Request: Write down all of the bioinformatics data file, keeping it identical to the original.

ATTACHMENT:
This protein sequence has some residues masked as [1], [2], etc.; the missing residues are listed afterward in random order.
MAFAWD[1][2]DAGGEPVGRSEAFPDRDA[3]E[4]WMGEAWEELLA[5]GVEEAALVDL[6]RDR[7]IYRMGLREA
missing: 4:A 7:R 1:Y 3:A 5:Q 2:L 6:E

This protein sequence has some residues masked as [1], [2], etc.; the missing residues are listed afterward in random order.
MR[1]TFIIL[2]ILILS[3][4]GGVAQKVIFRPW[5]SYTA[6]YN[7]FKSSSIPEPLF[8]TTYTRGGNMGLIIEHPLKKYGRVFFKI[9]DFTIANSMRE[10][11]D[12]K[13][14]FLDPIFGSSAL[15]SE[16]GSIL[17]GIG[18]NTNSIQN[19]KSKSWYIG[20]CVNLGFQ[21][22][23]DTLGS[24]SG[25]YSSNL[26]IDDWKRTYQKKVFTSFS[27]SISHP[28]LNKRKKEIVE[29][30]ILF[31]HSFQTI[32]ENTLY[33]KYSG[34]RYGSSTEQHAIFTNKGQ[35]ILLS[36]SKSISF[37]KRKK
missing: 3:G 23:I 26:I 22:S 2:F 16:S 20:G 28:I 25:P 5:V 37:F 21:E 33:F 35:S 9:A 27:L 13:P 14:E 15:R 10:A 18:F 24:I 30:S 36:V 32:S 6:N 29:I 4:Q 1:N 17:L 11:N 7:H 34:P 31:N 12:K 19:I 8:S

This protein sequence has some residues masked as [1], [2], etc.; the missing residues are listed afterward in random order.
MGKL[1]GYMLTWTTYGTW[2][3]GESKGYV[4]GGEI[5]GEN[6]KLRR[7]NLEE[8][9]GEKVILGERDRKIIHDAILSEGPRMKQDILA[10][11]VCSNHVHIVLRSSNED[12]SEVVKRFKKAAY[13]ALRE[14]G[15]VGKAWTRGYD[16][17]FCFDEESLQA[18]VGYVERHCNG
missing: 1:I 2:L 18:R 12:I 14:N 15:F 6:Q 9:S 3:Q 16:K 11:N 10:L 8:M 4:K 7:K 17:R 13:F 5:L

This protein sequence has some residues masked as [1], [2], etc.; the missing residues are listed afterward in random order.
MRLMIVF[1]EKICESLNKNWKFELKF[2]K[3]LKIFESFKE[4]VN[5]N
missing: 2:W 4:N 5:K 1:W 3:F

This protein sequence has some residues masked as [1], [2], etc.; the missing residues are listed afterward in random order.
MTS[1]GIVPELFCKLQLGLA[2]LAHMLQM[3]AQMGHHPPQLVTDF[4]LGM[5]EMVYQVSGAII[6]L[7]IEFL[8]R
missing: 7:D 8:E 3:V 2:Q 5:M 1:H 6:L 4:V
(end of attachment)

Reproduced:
This protein sequence has some residues masked as [1], [2], etc.; the missing residues are listed afterward in random order.
MAFAWD[1][2]DAGGEPVGRSEAFPDRDA[3]E[4]WMGEAWEELLA[5]GVEEAALVDL[6]RDR[7]IYRMGLREA
missing: 4:A 7:R 1:Y 3:A 5:Q 2:L 6:E

This protein sequence has some residues masked as [1], [2], etc.; the missing residues are listed afterward in random order.
MR[1]TFIIL[2]ILILS[3][4]GGVAQKVIFRPW[5]SYTA[6]YN[7]FKSSSIPEPLF[8]TTYTRGGNMGLIIEHPLKKYGRVFFKI[9]DFTIANSMRE[10][11]D[12]K[13][14]FLDPIFGSSAL[15]SE[16]GSIL[17]GIG[18]NTNSIQN[19]KSKSWYIG[20]CVNLGFQ[21][22][23]DTLGS[24]SG[25]YSSNL[26]IDDWKRTYQKKVFTSFS[27]SISHP[28]LNKRKKEIVE[29][30]ILF[31]HSFQTI[32]ENTLY[33]KYSG[34]RYGSSTEQHAIFTNKGQ[35]ILLS[36]SKSISF[37]KRKK
missing: 3:G 23:I 26:I 22:S 2:F 16:S 20:G 28:I 25:P 5:V 37:F 21:E 33:F 35:S 9:A 27:L 13:P 14:E 15:R 10:A 18:F 24:I 30:S 36:V 32:S 6:N 29:I 4:Q 1:N 17:L 11:N 7:H 34:P 31:N 12:K 19:I 8:S

This protein sequence has some residues masked as [1], [2], etc.; the missing residues are listed afterward in random order.
MGKL[1]GYMLTWTTYGTW[2][3]GESKGYV[4]GGEI[5]GEN[6]KLRR[7]NLEE[8][9]GEKVILGERDRKIIHDAILSEGPRMKQDILA[10][11]VCSNHVHIVLRSSNED[12]SEVVKRFKKAAY[13]ALRE[14]G[15]VGKAWTRGYD[16][17]FCFDEESLQA[18]VGYVERHCNG
missing: 1:I 2:L 18:R 12:I 14:N 15:F 6:Q 9:S 3:Q 16:K 11:N 10:L 8:M 4:K 7:K 17:R 13:F 5:L

This protein sequence has some residues masked as [1], [2], etc.; the missing residues are listed afterward in random order.
MRLMIVF[1]EKICESLNKNWKFELKF[2]K[3]LKIFESFKE[4]VN[5]N
missing: 2:W 4:N 5:K 1:W 3:F

This protein sequence has some residues masked as [1], [2], etc.; the missing residues are listed afterward in random order.
MTS[1]GIVPELFCKLQLGLA[2]LAHMLQM[3]AQMGHHPPQLVTDF[4]LGM[5]EMVYQVSGAII[6]L[7]IEFL[8]R
missing: 7:D 8:E 3:V 2:Q 5:M 1:H 6:L 4:V